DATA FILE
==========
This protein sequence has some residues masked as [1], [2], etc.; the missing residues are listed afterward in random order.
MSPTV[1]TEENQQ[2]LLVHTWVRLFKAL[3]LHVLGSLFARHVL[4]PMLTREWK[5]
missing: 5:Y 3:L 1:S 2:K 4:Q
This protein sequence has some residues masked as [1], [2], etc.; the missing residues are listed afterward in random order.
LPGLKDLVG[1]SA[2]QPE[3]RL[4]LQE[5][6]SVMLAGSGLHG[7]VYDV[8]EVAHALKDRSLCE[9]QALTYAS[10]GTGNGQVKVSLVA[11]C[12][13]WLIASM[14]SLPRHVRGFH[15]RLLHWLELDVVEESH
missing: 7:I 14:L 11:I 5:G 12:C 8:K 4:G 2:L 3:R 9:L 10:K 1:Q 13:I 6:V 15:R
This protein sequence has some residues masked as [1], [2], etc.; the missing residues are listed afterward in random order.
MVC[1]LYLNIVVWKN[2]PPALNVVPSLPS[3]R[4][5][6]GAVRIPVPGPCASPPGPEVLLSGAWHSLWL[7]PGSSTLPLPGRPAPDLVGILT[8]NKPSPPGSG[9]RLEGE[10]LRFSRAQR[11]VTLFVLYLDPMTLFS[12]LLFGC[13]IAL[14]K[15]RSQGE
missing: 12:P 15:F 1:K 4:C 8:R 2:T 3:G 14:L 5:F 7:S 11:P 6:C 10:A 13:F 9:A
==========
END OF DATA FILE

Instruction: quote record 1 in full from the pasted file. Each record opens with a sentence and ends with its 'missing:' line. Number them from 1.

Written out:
This protein sequence has some residues masked as [1], [2], etc.; the missing residues are listed afterward in random order.
MSPTV[1]TEENQQ[2]LLVHTWVRLFKAL[3]LHVLGSLFARHVL[4]PMLTREWK[5]
missing: 5:Y 3:L 1:S 2:K 4:Q